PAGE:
About Robin Cook
Doctor and author Robin Cook is widely credited with introducing the word "medical" to the thriller genre, and thirty-four years after the publication of his breakthrough novel, Coma, he continues to dominate the category he created. Cook has successfully combined medical fact with fantasy to produce a succession of twenty-eight New York Times bestsellers that have been translated into forty some languages. To date, they include Outbreak (1987), Mindbend (1988), Mutation (1989), Harmful Intent (1990), Vital Signs (1991), Blindsight (1992), Terminal (1993), Fatal Cure (1994), Acceptable Risk (1995), Contagion (1996), Chromosome 6 (1997), Toxin (1998), Vector (1999), Shock (2001), Seizure (2003), Marker (2005), Crisis (2006), Critical (2007), Foreign Body (2008), and Intervention (2009). Putnam published Cook's most recent novel, Cure, on August 10, 2010.
In each of his novels, Robin Cook strives to elucidate various medical/biotech ethical issues. Dr. Cook says he chose to write thrillers as a way to use entertainment as a method of exposing the public to public policy conundrums such as genetic engineering, medical economics, in vitro fertilization, research funding, managed care, drug research, organ transplantation, stem cell research, concierge medicine, and M.D.-owned specialty hospitals.
There have been numerous theatrical movies, television movies, and mini-series made from Robin Cook's work. In addition to the successful feature film Coma, in December 1993, CBS-TV aired "Robin Cook's Harmful Intent"; in November 1994 NBC-TV aired "Robin Cook's Mortal Fear"; in May 1995, NBC-TV aired "Robin Cook's Virus," based on Outbreak; in February 1996 NBC-TV aired "Robin Cook's Terminal"; in 1997 NBC-TV aired "Robin Cook's Invasion"; and in October 2001 TNT-TV aired "Robin Cook's Acceptable Risk".
Robin Cook was born on May 4, 1940 in Brooklyn, New York, and spent his early years in Woodside, Queens before moving to Leonia, New Jersey.
After graduating as valedictorian of his high school class, his interests switched from archaeology to medicine when he realized, as he humorously puts it, all the major buried cities had been discovered. Putting himself through college, he graduated from Wesleyan University summa cum laude with a major in chemistry and a distinction in government. He then attended Columbia University Medical School and spent his medical school summer electives setting up a blood/gas lab for the Jacques Cousteau Oceanographic Institute in Monaco. Following residency training in general surgery, Dr. Cook was then drafted into the Navy and spent a tour of duty in the South Pacific on the submarine the USS Kamehameha before being transferred to the Deep Submarine Systems Project. After his completion of military service, he was discharged from the Navy as a Lieutenant Commander. He then undertook a second residency in ophthalmology at Harvard. After completion of his second residency, he opened a small private practice of medicine and matriculated at Harvard's Kennedy School of Government in public policy. He also accepted a clinical position at Harvard Medical School to teach residents and to see patients at the Massachusetts Eye and Ear Infirmary.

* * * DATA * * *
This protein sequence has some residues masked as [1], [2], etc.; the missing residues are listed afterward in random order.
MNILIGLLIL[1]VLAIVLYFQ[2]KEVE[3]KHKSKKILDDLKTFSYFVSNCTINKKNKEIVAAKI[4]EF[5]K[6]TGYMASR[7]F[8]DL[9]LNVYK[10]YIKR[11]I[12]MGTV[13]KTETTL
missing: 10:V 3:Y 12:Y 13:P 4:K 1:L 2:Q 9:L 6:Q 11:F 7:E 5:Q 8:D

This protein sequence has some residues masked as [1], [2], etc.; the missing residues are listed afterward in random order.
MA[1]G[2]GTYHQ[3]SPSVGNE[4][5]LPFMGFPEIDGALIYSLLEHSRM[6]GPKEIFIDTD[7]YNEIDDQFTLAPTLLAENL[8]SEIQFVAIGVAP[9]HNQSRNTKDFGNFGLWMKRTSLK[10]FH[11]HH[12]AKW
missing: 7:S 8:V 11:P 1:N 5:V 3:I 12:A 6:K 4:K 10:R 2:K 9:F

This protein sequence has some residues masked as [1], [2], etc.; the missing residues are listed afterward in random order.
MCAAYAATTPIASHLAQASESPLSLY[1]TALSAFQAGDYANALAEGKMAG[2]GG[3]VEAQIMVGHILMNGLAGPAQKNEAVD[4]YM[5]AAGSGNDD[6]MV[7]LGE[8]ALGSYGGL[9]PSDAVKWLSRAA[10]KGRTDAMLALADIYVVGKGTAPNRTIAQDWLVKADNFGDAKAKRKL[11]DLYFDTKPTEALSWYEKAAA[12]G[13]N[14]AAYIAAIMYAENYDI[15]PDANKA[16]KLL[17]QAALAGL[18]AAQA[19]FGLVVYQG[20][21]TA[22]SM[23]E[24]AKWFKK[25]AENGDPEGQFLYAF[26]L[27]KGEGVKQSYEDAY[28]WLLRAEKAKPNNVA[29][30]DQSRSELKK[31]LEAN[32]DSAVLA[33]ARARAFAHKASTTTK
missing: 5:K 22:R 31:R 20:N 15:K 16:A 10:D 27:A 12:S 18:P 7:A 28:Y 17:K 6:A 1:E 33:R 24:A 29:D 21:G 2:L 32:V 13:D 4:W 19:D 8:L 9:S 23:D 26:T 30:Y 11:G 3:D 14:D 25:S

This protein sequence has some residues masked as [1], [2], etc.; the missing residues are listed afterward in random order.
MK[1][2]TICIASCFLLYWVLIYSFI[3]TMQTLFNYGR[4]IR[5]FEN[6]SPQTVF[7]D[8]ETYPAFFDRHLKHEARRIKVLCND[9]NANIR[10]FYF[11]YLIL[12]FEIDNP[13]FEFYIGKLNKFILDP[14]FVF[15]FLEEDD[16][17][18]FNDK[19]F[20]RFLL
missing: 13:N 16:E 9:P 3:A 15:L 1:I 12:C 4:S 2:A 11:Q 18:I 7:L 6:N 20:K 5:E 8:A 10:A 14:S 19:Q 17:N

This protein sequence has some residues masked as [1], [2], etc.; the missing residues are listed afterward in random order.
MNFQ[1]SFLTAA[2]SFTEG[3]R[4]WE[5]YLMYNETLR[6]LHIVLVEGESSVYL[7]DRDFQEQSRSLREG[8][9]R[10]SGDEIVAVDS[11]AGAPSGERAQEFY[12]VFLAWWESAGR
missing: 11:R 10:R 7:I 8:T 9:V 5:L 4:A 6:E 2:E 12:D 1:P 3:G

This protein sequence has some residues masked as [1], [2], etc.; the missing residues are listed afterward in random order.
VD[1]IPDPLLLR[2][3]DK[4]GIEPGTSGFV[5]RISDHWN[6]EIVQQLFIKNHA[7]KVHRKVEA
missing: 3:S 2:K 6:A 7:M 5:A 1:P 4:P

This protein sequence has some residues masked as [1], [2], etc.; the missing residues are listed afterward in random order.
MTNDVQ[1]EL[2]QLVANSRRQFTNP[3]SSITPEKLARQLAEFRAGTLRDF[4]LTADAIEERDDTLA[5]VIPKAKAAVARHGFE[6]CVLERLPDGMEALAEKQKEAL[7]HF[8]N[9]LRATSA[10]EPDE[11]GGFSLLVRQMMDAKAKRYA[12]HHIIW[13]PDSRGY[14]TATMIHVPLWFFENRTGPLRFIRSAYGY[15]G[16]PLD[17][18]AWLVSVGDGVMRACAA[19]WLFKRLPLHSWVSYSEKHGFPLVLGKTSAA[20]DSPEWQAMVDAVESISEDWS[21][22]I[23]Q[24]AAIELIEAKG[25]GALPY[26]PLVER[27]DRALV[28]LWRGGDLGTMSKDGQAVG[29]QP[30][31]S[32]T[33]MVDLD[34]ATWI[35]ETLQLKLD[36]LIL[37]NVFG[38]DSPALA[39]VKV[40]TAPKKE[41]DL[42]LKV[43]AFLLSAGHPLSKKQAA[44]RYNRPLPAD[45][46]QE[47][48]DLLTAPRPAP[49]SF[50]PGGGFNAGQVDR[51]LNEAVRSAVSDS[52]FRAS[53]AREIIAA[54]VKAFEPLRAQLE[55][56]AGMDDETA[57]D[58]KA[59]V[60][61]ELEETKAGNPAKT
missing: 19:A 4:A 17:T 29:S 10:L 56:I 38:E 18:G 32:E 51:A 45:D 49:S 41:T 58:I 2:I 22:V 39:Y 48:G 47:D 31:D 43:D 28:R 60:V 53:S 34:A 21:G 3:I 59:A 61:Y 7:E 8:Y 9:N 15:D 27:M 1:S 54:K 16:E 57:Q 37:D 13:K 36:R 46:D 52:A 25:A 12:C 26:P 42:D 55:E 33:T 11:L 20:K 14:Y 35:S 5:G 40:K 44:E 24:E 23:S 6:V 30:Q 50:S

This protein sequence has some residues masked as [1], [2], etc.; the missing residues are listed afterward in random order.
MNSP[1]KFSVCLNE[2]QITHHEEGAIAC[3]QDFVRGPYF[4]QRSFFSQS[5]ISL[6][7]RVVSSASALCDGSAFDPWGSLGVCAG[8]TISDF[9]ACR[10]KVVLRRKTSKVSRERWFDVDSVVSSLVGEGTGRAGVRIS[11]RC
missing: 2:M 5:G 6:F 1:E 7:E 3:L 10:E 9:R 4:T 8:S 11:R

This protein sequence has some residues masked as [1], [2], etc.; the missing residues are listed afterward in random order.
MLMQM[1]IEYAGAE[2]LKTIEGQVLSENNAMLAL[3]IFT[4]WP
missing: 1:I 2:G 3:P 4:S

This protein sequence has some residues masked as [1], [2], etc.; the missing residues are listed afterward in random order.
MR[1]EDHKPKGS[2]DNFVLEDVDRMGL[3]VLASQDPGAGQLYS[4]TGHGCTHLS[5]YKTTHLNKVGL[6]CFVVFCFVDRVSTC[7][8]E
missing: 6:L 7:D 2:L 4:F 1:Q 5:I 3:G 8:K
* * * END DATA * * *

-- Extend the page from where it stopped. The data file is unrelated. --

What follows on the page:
Robin Cook currently works and lives in Florida. Recent awards include the 2002 "Author of Vision" presented by the RP International organization and a 2004 appointment by President George W. Bush to the Woodrow Wilson Board of Trustees.
In the business arena, Dr. Cook is a cofounder of an Internet software company, a partner of a New Hampshire sports complex, and has significant real estate holdings. In the past he has owned a restaurant and a construction company.
Dr. Cook's hobbies mainly involve interior and architectural design, period renovation, and athletics including basketball, tennis, skiing, and when waves are accessible, surfing.
Read the Boston Globe feature on Robin Cook
George Wilson, M.D., a radiology resident in Los Angeles, is about to enter a profession on the brink of an enormous paradigm shift, foreshadowing a vastly different role for doctors everywhere. The smartphone is poised to take on a new role in medicine, no longer as a mere medical app but rather as a fully customizable personal physician capable of diagnosing and treating even better than the real thing. It is called iDoc.
Pia Grazdani, the embattled medical student from Death Benefit, decides to take a year off from her medical studies and takes a job at Nano, LLC, a lavishly funded, security-conscious nanotechnology institute.
"Cook richly develops characters, allowing us to share their most personal thoughts and professional concerns."